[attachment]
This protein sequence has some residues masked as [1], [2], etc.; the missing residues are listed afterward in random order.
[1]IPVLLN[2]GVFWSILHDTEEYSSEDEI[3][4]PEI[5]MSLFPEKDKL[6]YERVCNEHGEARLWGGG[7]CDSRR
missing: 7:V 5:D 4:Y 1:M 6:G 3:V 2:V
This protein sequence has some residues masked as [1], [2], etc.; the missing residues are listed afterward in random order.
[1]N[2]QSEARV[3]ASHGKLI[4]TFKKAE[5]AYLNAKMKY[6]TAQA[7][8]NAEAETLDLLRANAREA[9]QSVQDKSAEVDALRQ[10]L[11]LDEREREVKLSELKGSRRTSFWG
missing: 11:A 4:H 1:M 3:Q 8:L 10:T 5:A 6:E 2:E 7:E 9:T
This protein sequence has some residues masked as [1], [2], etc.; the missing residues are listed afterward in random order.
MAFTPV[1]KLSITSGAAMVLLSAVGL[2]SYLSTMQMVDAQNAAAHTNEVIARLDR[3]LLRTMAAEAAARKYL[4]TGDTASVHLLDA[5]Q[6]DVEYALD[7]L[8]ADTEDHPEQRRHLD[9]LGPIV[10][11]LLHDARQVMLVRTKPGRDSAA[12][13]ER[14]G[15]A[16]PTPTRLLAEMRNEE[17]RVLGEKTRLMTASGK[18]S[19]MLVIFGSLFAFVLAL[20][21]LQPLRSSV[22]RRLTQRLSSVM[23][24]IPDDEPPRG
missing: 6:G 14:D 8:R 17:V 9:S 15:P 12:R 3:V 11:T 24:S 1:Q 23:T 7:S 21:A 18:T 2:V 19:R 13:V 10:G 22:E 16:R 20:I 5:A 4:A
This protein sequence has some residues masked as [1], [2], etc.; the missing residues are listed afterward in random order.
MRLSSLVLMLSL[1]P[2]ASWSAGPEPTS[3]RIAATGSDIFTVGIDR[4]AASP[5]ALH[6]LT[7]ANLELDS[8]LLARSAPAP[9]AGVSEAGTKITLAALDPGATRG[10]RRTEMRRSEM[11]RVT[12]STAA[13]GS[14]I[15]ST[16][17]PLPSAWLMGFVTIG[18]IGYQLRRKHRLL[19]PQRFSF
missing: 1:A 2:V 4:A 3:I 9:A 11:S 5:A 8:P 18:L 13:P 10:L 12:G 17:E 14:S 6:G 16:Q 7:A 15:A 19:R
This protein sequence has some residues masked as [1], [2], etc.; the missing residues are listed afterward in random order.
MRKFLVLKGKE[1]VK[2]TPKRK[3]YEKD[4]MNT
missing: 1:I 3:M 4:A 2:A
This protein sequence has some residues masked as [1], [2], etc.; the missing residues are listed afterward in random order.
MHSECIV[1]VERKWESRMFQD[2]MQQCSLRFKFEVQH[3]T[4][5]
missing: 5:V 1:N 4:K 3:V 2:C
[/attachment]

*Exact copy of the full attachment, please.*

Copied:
This protein sequence has some residues masked as [1], [2], etc.; the missing residues are listed afterward in random order.
[1]IPVLLN[2]GVFWSILHDTEEYSSEDEI[3][4]PEI[5]MSLFPEKDKL[6]YERVCNEHGEARLWGGG[7]CDSRR
missing: 7:V 5:D 4:Y 1:M 6:G 3:V 2:V
This protein sequence has some residues masked as [1], [2], etc.; the missing residues are listed afterward in random order.
[1]N[2]QSEARV[3]ASHGKLI[4]TFKKAE[5]AYLNAKMKY[6]TAQA[7][8]NAEAETLDLLRANAREA[9]QSVQDKSAEVDALRQ[10]L[11]LDEREREVKLSELKGSRRTSFWG
missing: 11:A 4:H 1:M 3:Q 8:L 10:T 5:A 6:E 2:E 7:E 9:T
This protein sequence has some residues masked as [1], [2], etc.; the missing residues are listed afterward in random order.
MAFTPV[1]KLSITSGAAMVLLSAVGL[2]SYLSTMQMVDAQNAAAHTNEVIARLDR[3]LLRTMAAEAAARKYL[4]TGDTASVHLLDA[5]Q[6]DVEYALD[7]L[8]ADTEDHPEQRRHLD[9]LGPIV[10][11]LLHDARQVMLVRTKPGRDSAA[12][13]ER[14]G[15]A[16]PTPTRLLAEMRNEE[17]RVLGEKTRLMTASGK[18]S[19]MLVIFGSLFAFVLAL[20][21]LQPLRSSV[22]RRLTQRLSSVM[23][24]IPDDEPPRG
missing: 6:G 14:D 8:R 17:V 9:S 15:P 12:R 3:V 11:T 24:S 1:Q 23:T 7:S 21:A 18:T 2:V 19:R 13:V 10:G 22:E 16:R 20:I 5:A 4:A
This protein sequence has some residues masked as [1], [2], etc.; the missing residues are listed afterward in random order.
MRLSSLVLMLSL[1]P[2]ASWSAGPEPTS[3]RIAATGSDIFTVGIDR[4]AASP[5]ALH[6]LT[7]ANLELDS[8]LLARSAPAP[9]AGVSEAGTKITLAALDPGATRG[10]RRTEMRRSEM[11]RVT[12]STAA[13]GS[14]I[15]ST[16][17]PLPSAWLMGFVTIG[18]IGYQLRRKHRLL[19]PQRFSF
missing: 1:A 2:V 4:A 3:I 9:A 11:S 5:A 8:P 18:L 13:P 10:L 12:G 17:E 14:S 6:G 16:Q 7:A 15:A 19:R
This protein sequence has some residues masked as [1], [2], etc.; the missing residues are listed afterward in random order.
MRKFLVLKGKE[1]VK[2]TPKRK[3]YEKD[4]MNT
missing: 1:I 3:M 4:A 2:A
This protein sequence has some residues masked as [1], [2], etc.; the missing residues are listed afterward in random order.
MHSECIV[1]VERKWESRMFQD[2]MQQCSLRFKFEVQH[3]T[4][5]
missing: 5:V 1:N 4:K 3:V 2:C